Spider-Man: No Way Home Review

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From game-changers like Spider-Man 2 to disappointments like The Amazing Spider-Man 2, the web-slinger hasn’t had the steadiest cinematic journey. The ongoing problems between Disney, Marvel, and Sony have only made matters rockier. The rollercoaster of highs and lows has been worth it, as this has all paved the way for Spider-Man: No Way Home. No Way Home succeeds where a film like The Rise of Skywalker struggled. It successfully bridges three generations of movies in exciting and deeply fulfilling ways. It delivers the fan service that we craze, but it also takes several unexpected turns that mature Peter Parker.

With Spidey’s first solo film in the MCU, director Jon Watts scaled things back from the Sam Raimi and Marc Webb pictures. This wasn’t unwelcomed, as Spider-Man worked well as a teen comedy. The stakes rose in Far From Home, which ended with Peter’s secret being revealed to the world. Commencing immediately after the previous film, No Way Home maintains its teen comedy spirit for its first half. As the story unfolds, though, the film snowballs into the large-scale epic we’ve been anticipating. Watching these three movies in succession, Peter’s growth from boy to man is truly felt.

In addition to the Tom Holland era, No Way Home is just as much about honoring the previous two generations. Seeking to make everyone forget his secret identity, Peter enlists Doctor Strange. When the spell goes wrong, several familiar faces from alternate universes start popping up. Seeing characters like Alfred Molina’s Otto Octavius return after more than a decade is a dream come true. Most of the actors pick up right where they left off while others, such as Jamie Foxx’s Electro, are radically improved. Occasionally their motivations are inconsistent, and a few plot holes get brushed aside. Given how many elements this movie juggles, though, it’s amazing how well No Way Home flows.

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Packing in too many villains has been a common offense in Spider-Man movies. Like the Oscar-winning Into the Spider-Verse, No Way Home thankfully knows how to balance its massive ensemble. What’s more, it knows how to write for each of these characters. In many MCU movies, the interactions between the characters stand out even more than the set pieces. No Way Home is full of ingenious exchanges, ranging from clever callbacks to team-ups you never knew you wanted. Villains have traditionally been the weakest part of MCU movies, but they practically steal the show here. Yet, No Way Home remains Peter’s story.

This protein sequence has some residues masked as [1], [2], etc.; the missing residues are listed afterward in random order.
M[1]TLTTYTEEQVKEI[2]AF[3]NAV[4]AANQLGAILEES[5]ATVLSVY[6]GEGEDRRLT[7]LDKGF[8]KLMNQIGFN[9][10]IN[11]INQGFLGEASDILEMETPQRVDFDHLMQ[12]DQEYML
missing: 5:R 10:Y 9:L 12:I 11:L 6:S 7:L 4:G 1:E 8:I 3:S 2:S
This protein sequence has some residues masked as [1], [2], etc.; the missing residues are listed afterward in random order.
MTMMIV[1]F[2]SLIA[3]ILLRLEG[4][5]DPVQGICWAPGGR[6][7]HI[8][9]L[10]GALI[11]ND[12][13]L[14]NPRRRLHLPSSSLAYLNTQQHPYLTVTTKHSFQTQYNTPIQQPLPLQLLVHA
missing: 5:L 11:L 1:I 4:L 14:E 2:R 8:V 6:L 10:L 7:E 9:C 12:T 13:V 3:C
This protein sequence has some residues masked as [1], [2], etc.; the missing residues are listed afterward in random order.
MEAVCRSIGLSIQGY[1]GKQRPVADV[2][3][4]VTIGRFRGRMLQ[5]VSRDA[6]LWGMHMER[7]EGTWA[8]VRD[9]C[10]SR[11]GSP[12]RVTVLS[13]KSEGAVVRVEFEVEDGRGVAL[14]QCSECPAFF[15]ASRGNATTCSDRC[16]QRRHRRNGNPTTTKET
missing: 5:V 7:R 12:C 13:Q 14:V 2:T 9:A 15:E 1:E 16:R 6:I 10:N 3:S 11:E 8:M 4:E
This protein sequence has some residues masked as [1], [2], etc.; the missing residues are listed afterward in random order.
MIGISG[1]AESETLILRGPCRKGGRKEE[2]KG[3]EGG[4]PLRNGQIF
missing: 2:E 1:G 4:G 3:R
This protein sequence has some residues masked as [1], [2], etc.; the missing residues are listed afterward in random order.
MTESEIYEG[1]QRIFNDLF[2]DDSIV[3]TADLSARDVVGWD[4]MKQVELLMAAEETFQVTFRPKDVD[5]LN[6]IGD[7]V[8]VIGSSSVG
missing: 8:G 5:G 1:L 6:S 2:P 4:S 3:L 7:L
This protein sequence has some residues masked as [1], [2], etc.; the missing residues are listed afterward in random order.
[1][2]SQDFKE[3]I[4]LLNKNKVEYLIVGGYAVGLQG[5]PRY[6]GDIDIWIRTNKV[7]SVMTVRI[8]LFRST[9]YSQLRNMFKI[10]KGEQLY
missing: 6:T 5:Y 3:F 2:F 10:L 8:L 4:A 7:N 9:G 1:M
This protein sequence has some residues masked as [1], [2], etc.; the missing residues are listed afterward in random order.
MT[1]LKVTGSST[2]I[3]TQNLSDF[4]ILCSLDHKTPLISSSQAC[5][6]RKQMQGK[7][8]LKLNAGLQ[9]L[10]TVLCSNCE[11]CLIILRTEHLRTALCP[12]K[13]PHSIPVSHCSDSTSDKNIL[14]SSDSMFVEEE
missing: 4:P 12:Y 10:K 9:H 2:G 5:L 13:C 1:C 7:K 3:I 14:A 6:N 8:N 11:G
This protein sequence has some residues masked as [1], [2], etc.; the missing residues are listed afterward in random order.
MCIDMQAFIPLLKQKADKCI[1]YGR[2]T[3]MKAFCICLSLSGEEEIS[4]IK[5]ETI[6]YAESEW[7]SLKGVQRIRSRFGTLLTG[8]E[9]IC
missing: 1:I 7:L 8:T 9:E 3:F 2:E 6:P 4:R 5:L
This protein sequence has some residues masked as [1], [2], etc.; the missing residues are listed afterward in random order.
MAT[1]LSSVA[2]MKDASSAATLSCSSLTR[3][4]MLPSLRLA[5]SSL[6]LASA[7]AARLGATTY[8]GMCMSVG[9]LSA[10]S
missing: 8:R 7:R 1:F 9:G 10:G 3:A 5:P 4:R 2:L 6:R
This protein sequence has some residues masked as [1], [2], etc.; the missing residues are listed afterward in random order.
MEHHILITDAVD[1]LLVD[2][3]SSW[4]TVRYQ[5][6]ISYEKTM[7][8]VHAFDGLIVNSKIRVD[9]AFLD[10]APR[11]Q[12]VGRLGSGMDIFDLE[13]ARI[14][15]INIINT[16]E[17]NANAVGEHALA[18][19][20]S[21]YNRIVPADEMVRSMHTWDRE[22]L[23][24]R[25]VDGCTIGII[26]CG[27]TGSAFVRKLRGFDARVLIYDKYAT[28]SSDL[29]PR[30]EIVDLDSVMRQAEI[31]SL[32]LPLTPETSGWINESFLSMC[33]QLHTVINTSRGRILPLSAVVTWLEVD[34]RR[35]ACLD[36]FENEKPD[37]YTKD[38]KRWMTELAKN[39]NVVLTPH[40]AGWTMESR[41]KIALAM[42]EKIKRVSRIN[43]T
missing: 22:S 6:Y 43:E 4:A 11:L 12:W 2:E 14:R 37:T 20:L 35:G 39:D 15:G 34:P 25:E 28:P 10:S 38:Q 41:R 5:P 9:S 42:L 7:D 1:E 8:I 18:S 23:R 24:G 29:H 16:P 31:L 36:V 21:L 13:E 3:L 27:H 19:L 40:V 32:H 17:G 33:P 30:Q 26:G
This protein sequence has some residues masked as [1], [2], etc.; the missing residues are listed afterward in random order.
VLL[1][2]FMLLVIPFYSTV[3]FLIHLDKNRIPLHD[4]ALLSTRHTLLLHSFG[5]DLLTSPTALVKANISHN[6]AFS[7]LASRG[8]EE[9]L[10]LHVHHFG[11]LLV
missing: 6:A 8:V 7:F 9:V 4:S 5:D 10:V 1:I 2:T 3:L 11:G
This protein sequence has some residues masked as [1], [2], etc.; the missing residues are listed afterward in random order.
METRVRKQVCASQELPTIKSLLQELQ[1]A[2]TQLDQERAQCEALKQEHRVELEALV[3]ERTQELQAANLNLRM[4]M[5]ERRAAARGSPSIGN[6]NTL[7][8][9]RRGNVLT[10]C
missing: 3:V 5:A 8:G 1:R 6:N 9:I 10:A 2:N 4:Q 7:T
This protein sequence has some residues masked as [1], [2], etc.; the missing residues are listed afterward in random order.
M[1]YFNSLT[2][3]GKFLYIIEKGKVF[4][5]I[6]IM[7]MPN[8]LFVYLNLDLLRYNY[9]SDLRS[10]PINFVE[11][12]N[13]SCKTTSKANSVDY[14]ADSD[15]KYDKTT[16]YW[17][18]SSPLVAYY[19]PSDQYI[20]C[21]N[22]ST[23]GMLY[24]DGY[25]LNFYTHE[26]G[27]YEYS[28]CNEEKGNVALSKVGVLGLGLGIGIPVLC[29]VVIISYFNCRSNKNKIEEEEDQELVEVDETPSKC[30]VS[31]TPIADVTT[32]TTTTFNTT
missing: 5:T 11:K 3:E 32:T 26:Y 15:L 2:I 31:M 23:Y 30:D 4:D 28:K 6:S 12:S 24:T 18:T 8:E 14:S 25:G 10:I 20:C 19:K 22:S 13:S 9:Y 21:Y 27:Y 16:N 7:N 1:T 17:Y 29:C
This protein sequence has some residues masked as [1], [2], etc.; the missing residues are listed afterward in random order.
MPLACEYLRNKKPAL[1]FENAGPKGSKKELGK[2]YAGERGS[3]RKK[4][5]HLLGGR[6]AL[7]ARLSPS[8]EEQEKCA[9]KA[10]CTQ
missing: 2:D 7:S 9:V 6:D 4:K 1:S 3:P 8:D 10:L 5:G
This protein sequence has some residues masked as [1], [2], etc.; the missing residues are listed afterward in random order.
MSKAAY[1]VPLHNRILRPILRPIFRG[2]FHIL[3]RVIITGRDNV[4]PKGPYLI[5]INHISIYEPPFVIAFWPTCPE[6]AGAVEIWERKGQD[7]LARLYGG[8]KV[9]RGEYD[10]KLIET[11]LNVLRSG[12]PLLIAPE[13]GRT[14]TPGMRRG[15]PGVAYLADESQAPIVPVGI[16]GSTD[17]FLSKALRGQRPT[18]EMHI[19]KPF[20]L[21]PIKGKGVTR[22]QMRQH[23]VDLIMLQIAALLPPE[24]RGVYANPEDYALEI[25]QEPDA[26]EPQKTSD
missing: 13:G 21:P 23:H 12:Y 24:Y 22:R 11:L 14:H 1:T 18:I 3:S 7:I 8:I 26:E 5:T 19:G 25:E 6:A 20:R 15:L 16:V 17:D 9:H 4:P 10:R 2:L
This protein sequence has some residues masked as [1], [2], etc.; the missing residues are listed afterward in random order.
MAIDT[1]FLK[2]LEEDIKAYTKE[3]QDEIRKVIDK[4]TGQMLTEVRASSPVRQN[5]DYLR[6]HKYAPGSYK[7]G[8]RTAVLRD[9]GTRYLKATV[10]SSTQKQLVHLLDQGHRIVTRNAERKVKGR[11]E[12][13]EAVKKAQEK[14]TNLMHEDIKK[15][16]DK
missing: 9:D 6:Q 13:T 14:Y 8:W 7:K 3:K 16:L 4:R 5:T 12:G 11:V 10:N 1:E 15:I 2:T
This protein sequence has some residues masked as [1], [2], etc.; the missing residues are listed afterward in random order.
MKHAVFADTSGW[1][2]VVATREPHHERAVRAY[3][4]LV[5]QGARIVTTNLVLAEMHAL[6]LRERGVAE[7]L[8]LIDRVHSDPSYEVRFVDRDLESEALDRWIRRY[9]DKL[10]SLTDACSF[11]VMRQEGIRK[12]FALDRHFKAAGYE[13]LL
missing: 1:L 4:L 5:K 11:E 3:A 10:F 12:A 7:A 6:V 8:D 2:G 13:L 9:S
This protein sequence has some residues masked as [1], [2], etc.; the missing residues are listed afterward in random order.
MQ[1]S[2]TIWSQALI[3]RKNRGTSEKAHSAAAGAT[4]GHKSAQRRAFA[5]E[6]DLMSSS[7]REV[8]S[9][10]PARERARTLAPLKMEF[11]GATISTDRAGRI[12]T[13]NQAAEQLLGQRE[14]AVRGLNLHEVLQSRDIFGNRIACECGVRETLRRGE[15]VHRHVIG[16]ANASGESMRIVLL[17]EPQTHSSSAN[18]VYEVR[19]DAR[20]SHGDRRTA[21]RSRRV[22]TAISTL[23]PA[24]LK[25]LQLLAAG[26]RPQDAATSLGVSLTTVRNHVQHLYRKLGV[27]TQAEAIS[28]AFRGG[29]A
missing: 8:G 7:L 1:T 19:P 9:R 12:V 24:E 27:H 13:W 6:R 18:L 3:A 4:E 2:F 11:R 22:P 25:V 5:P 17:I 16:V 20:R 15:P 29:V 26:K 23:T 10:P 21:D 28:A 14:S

As memorable as these characters are, No Way Home is a technical marvel as well. It’s safe to assume that some actors weren’t always on screen together, but the editing is mostly seamless. The action is among the best in any Spider-Man film with a few even rivaling the runaway train from Spider-Man 2. The stakes behind the action are also higher than ever before. In the original Spider-Man, we all knew that Mary-Jane wouldn’t fall to her death. Amazing Spider-Man 2 dared to kill Gwen Stacy, but the execution was forced. Genuine drama drives the action in No Way Home, resulting in some shocking and tear-jerking moments that feel earned.

There’s so much more about No Way Home to praise. That would mean delving into spoiler territory, however. So, to save you the element of surprise, I’ll leave you with this. No Way Home ranks alongside Spider-Man 2and Into the Spider-Verse as one of this franchise’s finest outings. As far as MCU movies go, it rivals Endgamefor the most ambitious and rewarding. It’s safe to say that everyone will go in with high expectations, and virtually all of them will be met. You’ll laugh, you’ll cry, your spidey senses will tingle.

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About Nick Spake

Nick Spake has been working as an entertainment writer for the past ten years, but he's been a lover of film ever since seeing the opening sequence of The Lion King. Movies are more than just escapism to Nick, they're a crucial part of our society that shape who we are. He now serves as the Features Editor at Flickreel and author of its regular column, 'Nick Flicks'.

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